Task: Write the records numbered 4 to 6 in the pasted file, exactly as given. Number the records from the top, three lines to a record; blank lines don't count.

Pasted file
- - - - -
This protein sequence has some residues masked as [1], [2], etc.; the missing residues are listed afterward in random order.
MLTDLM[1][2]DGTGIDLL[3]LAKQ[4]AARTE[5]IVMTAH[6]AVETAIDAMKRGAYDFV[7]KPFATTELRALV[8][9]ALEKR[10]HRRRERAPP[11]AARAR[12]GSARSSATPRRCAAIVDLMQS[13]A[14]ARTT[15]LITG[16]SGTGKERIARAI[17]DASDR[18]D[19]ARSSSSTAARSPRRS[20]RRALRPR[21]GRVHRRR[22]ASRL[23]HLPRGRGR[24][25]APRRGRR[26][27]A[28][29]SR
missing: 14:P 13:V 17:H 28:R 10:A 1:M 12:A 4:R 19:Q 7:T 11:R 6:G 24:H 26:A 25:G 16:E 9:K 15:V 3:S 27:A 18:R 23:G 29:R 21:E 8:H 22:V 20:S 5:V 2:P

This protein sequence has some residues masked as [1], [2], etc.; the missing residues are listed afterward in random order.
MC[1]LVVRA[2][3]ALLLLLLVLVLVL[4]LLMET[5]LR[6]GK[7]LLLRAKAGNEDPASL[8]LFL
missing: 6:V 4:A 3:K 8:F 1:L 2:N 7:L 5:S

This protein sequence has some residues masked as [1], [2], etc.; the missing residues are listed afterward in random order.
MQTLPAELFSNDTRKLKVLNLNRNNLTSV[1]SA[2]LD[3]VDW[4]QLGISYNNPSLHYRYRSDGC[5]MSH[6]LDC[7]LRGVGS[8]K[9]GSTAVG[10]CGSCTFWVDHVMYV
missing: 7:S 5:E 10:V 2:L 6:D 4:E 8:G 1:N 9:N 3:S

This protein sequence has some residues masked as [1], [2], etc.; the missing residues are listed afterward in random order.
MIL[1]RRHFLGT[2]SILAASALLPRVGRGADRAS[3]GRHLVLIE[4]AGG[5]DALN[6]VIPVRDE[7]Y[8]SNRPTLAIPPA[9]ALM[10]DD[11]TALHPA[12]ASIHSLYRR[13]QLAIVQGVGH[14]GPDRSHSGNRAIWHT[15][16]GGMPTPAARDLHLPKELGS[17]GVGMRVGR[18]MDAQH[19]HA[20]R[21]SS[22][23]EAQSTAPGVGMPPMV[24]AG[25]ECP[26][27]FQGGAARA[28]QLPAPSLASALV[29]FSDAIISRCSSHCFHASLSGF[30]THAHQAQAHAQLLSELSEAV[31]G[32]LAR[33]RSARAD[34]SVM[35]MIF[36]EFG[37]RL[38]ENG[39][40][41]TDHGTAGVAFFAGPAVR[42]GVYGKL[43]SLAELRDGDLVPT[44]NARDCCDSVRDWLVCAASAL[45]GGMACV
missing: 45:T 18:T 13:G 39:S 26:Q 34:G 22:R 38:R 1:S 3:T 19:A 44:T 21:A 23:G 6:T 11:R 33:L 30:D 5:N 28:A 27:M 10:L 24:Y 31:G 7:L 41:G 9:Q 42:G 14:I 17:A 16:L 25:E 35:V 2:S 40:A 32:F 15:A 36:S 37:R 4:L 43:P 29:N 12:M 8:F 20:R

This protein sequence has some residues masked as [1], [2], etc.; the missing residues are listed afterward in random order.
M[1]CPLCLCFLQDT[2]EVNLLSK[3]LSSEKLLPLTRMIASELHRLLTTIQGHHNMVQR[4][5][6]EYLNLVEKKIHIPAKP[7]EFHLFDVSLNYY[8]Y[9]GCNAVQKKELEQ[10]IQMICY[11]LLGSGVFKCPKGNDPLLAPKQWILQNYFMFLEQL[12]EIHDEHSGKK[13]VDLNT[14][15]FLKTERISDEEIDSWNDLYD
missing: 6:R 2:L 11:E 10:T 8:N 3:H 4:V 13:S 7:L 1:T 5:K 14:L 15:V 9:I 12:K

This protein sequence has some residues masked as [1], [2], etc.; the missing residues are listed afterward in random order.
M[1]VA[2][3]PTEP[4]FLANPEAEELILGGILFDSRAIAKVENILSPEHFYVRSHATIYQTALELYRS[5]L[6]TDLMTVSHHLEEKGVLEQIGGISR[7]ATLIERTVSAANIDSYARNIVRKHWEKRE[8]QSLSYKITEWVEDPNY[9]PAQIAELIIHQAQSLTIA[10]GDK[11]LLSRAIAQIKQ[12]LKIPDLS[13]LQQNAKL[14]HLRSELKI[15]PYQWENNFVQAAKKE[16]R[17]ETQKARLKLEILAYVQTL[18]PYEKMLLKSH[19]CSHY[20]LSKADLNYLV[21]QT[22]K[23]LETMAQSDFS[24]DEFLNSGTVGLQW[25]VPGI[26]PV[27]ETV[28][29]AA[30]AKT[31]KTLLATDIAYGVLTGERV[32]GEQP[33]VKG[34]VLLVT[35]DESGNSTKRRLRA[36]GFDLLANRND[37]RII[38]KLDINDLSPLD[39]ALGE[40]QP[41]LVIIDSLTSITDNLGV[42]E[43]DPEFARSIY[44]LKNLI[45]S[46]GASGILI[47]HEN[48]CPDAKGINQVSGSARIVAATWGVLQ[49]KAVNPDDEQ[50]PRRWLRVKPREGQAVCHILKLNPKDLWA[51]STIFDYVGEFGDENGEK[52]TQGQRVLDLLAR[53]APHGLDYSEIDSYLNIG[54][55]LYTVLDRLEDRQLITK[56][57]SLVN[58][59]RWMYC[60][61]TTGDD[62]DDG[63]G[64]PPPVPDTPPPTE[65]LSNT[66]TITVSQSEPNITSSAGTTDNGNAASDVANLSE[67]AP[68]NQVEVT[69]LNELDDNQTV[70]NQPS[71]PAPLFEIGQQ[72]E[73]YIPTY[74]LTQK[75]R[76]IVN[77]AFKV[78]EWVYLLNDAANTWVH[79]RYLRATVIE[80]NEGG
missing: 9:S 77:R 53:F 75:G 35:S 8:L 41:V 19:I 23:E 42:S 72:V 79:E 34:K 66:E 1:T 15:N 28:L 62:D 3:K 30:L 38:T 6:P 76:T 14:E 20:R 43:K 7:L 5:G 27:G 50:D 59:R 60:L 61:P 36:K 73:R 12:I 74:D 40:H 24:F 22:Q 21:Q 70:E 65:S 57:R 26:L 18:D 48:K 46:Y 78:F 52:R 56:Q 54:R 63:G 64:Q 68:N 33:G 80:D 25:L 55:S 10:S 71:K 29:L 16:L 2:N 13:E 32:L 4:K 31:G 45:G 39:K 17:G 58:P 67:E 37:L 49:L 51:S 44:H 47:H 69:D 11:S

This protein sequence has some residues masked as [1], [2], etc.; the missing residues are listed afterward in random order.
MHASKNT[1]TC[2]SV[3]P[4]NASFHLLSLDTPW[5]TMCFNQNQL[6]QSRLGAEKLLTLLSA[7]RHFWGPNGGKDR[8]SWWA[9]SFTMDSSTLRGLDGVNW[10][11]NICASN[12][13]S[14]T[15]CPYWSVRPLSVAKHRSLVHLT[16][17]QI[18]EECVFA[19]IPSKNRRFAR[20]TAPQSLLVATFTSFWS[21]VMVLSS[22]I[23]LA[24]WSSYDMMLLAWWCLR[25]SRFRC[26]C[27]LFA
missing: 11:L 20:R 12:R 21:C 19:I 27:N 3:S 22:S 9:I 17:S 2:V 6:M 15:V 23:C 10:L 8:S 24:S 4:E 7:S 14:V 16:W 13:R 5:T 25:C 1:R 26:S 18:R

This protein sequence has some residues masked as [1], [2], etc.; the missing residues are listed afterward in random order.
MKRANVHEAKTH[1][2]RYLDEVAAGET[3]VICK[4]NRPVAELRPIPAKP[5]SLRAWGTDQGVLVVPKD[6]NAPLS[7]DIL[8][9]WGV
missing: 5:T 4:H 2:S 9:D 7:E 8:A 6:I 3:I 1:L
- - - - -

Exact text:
This protein sequence has some residues masked as [1], [2], etc.; the missing residues are listed afterward in random order.
MIL[1]RRHFLGT[2]SILAASALLPRVGRGADRAS[3]GRHLVLIE[4]AGG[5]DALN[6]VIPVRDE[7]Y[8]SNRPTLAIPPA[9]ALM[10]DD[11]TALHPA[12]ASIHSLYRR[13]QLAIVQGVGH[14]GPDRSHSGNRAIWHT[15][16]GGMPTPAARDLHLPKELGS[17]GVGMRVGR[18]MDAQH[19]HA[20]R[21]SS[22][23]EAQSTAPGVGMPPMV[24]AG[25]ECP[26][27]FQGGAARA[28]QLPAPSLASALV[29]FSDAIISRCSSHCFHASLSGF[30]THAHQAQAHAQLLSELSEAV[31]G[32]LAR[33]RSARAD[34]SVM[35]MIF[36]EFG[37]RL[38]ENG[39][40][41]TDHGTAGVAFFAGPAVR[42]GVYGKL[43]SLAELRDGDLVPT[44]NARDCCDSVRDWLVCAASAL[45]GGMACV
missing: 45:T 18:T 13:G 39:S 26:Q 34:G 22:R 38:R 1:S 3:T 19:A 44:T 21:A 23:G 6:T 11:R 33:L 30:D 5:N 28:A 27:M 10:L 24:Y 31:G 7:L 41:G 9:Q 42:G 14:I 17:A 16:L 25:E 35:V 2:S 40:A 32:F 15:A 36:S 37:R 4:L 43:P 29:N 12:M 8:F 20:R

This protein sequence has some residues masked as [1], [2], etc.; the missing residues are listed afterward in random order.
M[1]CPLCLCFLQDT[2]EVNLLSK[3]LSSEKLLPLTRMIASELHRLLTTIQGHHNMVQR[4][5][6]EYLNLVEKKIHIPAKP[7]EFHLFDVSLNYY[8]Y[9]GCNAVQKKELEQ[10]IQMICY[11]LLGSGVFKCPKGNDPLLAPKQWILQNYFMFLEQL[12]EIHDEHSGKK[13]VDLNT[14][15]FLKTERISDEEIDSWNDLYD
missing: 6:R 2:L 11:E 10:T 8:N 3:H 4:V 13:S 7:L 1:T 5:K 14:L 15:V 9:I 12:K

This protein sequence has some residues masked as [1], [2], etc.; the missing residues are listed afterward in random order.
M[1]VA[2][3]PTEP[4]FLANPEAEELILGGILFDSRAIAKVENILSPEHFYVRSHATIYQTALELYRS[5]L[6]TDLMTVSHHLEEKGVLEQIGGISR[7]ATLIERTVSAANIDSYARNIVRKHWEKRE[8]QSLSYKITEWVEDPNY[9]PAQIAELIIHQAQSLTIA[10]GDK[11]LLSRAIAQIKQ[12]LKIPDLS[13]LQQNAKL[14]HLRSELKI[15]PYQWENNFVQAAKKE[16]R[17]ETQKARLKLEILAYVQTL[18]PYEKMLLKSH[19]CSHY[20]LSKADLNYLV[21]QT[22]K[23]LETMAQSDFS[24]DEFLNSGTVGLQW[25]VPGI[26]PV[27]ETV[28][29]AA[30]AKT[31]KTLLATDIAYGVLTGERV[32]GEQP[33]VKG[34]VLLVT[35]DESGNSTKRRLRA[36]GFDLLANRND[37]RII[38]KLDINDLSPLD[39]ALGE[40]QP[41]LVIIDSLTSITDNLGV[42]E[43]DPEFARSIY[44]LKNLI[45]S[46]GASGILI[47]HEN[48]CPDAKGINQVSGSARIVAATWGVLQ[49]KAVNPDDEQ[50]PRRWLRVKPREGQAVCHILKLNPKDLWA[51]STIFDYVGEFGDENGEK[52]TQGQRVLDLLAR[53]APHGLDYSEIDSYLNIG[54][55]LYTVLDRLEDRQLITK[56][57]SLVN[58][59]RWMYC[60][61]TTGDD[62]DDG[63]G[64]PPPVPDTPPPTE[65]LSNT[66]TITVSQSEPNITSSAGTTDNGNAASDVANLSE[67]AP[68]NQVEVT[69]LNELDDNQTV[70]NQPS[71]PAPLFEIGQQ[72]E[73]YIPTY[74]LTQK[75]R[76]IVN[77]AFKV[78]EWVYLLNDAANTWVH[79]RYLRATVIE[80]NEGG
missing: 9:S 77:R 53:F 75:G 35:S 8:L 41:V 19:I 23:E 42:S 72:V 79:E 34:K 66:E 1:T 15:N 28:L 62:D 3:K 30:L 38:T 6:P 76:T 14:E 20:R 43:K 7:L 5:G 27:G 50:D 59:R 60:L 61:P 36:K 73:R 12:I 74:D 40:H 24:F 22:Q 21:Q 70:E 65:S 57:R 26:L 18:D 48:K 46:Y 78:F 52:R 56:Q 54:R 63:G 64:Q 68:N 33:G 80:D 25:L 55:S 10:S 71:K 29:L 16:L 2:N 13:E 32:L 4:K 31:G 45:G 39:K 17:G 58:P 67:E 37:L 49:L 51:S 44:H 47:H 69:D 11:S